China's stock market is closing in on a major milestone: US$10 trillion in capitalisation.
It has reached that level once before. That was in June 2015, and the spectacular implosion that followed when regulators moved to stamp out a debt-fuelled buying spree still haunts traders and investors today.
The total value of the shares trading on the Shanghai and Shenzhen exchanges rose to as much as US$9.7 trillion this week, according to Bloomberg data, amid a buying frenzy that quickly ramped up stock prices.
A bigger stock market will bolster the appeal of mainland-traded equities at a time when China is opening up more of its capital to the outside world and overseas investors have been increasingly boosting their allocations of onshore yuan-denominated assets. Foreign traders held over 2 trillion yuan (US$285.8 billion) of Chinese stocks by the end of April, making up 8.6 per cent of the free-floating shares of listed companies trading on the onshore market, according to China Merchant Securities.
"The size does matter to investors, particularly the overseas ones," said Ken Chen Hao, a strategist at KGI Securities in Shanghai. "For them, a big enough market means less volatility and less chance that stocks are subjected to manipulation. That'll ensure the fairness of the market and increase willingness to trade."
China's market cap is now the world's second largest, well behind the US which is capitalised at US$35 trillion. Japan and Hong Kong are ranked third and fourth, boasting market values of US$5.8 trillion and US$5.5 trillion respectively.
A staggering US$1.6 trillion has been added to Chinese stocks' market cap this year, with gains accelerating over the past three weeks, as unparalleled monetary loosening and increased signs of an economic recovery raise risk appetite. Margin financing has added fuel to the frenzy, with the outstanding balance of money borrowed from brokerages to buy stocks rising to a five-year high of 1.35 trillion yuan.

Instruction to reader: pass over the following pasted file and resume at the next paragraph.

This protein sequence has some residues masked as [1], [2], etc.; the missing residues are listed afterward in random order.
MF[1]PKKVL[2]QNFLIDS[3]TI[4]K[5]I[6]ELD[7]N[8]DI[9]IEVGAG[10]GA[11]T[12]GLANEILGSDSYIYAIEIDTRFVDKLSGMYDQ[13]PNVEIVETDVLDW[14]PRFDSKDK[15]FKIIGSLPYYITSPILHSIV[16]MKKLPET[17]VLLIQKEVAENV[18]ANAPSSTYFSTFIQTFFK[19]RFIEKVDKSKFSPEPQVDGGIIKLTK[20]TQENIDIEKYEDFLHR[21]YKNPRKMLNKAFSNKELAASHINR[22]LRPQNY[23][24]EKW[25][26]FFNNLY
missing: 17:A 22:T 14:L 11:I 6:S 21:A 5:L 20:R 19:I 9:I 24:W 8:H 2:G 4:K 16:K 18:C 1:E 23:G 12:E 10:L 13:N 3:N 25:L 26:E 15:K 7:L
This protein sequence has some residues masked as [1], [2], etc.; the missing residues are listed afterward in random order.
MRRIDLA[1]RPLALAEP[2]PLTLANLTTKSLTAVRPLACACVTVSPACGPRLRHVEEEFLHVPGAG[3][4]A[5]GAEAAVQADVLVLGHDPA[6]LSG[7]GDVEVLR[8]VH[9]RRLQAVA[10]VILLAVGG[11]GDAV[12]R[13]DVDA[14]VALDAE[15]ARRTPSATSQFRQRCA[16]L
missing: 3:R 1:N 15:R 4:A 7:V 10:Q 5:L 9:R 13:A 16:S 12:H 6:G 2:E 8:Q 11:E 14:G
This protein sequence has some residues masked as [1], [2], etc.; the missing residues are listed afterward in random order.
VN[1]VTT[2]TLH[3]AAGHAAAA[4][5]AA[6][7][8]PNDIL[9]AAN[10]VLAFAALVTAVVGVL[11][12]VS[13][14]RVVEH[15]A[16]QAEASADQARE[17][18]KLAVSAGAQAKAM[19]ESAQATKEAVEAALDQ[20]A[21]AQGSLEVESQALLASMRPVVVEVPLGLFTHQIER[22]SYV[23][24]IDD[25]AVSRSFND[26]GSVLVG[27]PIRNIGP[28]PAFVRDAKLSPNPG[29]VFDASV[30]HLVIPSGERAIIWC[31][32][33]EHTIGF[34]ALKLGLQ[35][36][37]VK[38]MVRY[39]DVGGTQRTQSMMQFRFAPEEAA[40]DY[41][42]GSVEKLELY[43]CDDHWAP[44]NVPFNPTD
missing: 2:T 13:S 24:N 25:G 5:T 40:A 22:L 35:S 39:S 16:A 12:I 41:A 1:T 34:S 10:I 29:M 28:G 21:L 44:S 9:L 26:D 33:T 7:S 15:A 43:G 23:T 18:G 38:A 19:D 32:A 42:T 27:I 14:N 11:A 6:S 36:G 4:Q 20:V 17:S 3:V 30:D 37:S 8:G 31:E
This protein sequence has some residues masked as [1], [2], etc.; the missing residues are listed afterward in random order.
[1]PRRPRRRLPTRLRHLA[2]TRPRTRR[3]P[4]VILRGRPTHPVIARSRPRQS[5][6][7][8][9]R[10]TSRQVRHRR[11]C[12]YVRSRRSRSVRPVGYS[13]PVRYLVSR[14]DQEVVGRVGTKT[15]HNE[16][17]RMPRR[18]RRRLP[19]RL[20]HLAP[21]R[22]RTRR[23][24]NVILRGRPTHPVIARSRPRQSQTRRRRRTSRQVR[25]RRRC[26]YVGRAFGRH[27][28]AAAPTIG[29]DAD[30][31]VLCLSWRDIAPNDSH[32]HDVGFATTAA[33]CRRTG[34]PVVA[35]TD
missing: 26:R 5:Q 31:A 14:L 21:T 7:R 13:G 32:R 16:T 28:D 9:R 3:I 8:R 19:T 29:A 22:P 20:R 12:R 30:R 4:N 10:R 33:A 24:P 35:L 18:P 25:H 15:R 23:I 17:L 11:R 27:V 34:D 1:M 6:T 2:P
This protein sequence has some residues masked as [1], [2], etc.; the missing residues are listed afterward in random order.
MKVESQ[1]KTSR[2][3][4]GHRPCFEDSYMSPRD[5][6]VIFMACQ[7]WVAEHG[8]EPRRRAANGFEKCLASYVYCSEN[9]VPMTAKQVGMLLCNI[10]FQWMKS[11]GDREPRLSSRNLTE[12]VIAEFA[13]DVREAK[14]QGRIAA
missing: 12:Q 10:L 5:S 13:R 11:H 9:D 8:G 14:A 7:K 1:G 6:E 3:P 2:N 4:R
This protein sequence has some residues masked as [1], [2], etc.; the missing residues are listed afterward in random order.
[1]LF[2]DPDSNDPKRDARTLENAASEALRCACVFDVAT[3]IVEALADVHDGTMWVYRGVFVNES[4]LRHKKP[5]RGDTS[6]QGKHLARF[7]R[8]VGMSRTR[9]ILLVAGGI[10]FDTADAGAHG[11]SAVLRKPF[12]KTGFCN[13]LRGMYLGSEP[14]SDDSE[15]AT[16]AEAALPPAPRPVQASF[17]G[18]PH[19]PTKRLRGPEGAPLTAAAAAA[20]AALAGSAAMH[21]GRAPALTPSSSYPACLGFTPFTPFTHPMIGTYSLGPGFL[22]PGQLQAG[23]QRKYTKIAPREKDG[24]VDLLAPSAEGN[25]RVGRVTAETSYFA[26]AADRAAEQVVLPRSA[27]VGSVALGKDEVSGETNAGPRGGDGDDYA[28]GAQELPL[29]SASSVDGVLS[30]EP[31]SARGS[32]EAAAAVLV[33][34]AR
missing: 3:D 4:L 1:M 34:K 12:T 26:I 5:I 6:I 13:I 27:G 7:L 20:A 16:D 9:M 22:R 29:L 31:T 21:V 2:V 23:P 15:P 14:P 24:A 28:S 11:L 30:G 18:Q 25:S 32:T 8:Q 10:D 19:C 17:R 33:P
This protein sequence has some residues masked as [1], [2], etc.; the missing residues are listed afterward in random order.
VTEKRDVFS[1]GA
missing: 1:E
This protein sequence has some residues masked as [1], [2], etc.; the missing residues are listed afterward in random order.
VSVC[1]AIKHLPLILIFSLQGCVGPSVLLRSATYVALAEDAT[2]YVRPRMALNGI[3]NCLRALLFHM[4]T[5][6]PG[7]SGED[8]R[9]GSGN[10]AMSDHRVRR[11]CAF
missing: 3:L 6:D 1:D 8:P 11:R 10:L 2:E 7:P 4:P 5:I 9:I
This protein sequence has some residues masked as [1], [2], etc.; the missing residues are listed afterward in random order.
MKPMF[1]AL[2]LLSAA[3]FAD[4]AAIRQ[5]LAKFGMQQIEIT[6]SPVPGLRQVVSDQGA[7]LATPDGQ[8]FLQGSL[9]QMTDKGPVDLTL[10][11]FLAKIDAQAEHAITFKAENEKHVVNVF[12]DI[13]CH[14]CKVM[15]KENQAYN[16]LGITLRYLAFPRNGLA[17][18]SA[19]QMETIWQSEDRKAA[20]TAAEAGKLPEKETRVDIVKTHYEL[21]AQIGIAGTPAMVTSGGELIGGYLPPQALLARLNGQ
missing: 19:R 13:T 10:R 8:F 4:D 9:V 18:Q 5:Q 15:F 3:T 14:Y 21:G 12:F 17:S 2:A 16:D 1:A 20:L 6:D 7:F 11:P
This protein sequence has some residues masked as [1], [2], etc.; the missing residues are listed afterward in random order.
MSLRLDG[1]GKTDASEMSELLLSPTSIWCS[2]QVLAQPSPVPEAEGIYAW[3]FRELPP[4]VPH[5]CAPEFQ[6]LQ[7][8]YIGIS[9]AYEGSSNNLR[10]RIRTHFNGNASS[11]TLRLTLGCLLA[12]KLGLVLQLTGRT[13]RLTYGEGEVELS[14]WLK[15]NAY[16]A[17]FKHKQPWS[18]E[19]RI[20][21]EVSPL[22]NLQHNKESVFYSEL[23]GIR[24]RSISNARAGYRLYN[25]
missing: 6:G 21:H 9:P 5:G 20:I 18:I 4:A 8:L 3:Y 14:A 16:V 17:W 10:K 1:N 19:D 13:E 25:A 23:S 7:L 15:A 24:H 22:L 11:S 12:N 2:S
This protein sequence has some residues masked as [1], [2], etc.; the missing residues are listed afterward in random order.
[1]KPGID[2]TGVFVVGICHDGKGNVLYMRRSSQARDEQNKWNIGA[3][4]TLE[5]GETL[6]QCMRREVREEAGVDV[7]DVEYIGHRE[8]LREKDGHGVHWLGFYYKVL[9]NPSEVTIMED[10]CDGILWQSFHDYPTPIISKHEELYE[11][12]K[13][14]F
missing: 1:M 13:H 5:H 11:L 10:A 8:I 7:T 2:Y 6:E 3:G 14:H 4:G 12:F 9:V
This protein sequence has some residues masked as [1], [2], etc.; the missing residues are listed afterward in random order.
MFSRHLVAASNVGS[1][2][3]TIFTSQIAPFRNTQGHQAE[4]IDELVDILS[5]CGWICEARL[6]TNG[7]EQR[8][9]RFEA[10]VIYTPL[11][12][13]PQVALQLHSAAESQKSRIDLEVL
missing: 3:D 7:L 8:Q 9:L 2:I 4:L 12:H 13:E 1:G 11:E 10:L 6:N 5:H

The market cap is now US$9 trillion, as stocks fell back on concerns the run-up was too fast and that China's return to growth in the second quarter will prompt the scaling back of policy loosening. Monetary easing will be limited for the rest of the year, as a 42 per cent year-on-year increase in aggregate financing that totalled 20.8 trillion in the first half consumed most of the annual target, according to Bob Liu, head of equity strategy at HSBC Qianhai Securities.
The abundance of liquidity has spilled over to the property market, with official statistics showing the nation's housing prices rising by the most in 10 months in June. That has led some local governments including Shenzhen and Ningbo to implement new curbs.
"We recommend our clients to buy the dip if Chinese stocks fall by 5 to 10 per cent from current levels in the near term, which is likely to happen in our baseline view," said Jing Sima, China strategist at BCA Research. "If Chinese stock prices consecutively fall by more than 15 per cent, however, a bear market is likely to follow."
Growth in China's market cap has outstripped the expansion of its economy for the last decade, mainly thanks to new listings. The capitalisation has increased fourfold in the 10-year period, while gross domestic product has expanded by 2.5 times to about 100 trillion yuan.
The mainland's exchanges have added 2,047 companies in the same period, raising a total of 1.8 trillion yuan from initial public offerings, Bloomberg data showed. Some 3,959 companies trade on the two bourses currently, with policymakers encouraging equity financing by smaller companies by creating the ChiNext market and a new technology exchange, the Star Market, in Shanghai.
Exactly when China's market will climb past the US$10 trillion mark hinges on the speed of new listings rather than how fast existing stocks rise, according to Chen.
"Even if stocks don't rise and stay where they are now going forward, it's still a matter of time before China tops that level," he said.
A rapid rise in the amount of borrowing to buy stocks poses a potential threat to the run-up. In the 2015 market crash, a rush by traders to exit their leveraged positions was mostly blamed for the ensuing collapse that saw the market fall by more than 40 per cent in just two months.
Still, the current level of leveraged stock holdings is only about half of the record high just before the meltdown five years ago.
"We can still be optimistic about the market in July and August, with the economic recovery going on and liquidity remaining ample," said Chen Li, chief economist at Soochow Securities in Shanghai. "But going forward, the overly fast gain on stock prices and the shift of the monetary policies constitute the biggest risk to the market."
With additional reporting by Yujing Liu
This article originally appeared in the South China Morning Post (SCMP), the most authoritative voice reporting on China and Asia for more than a century. For more SCMP stories, please explore the SCMP app or visit the SCMP's Facebook and Twitter pages. Copyright © 2020 South China Morning Post Publishers Ltd. All rights reserved.
Copyright (c) 2020. South China Morning Post Publishers Ltd. All rights reserved.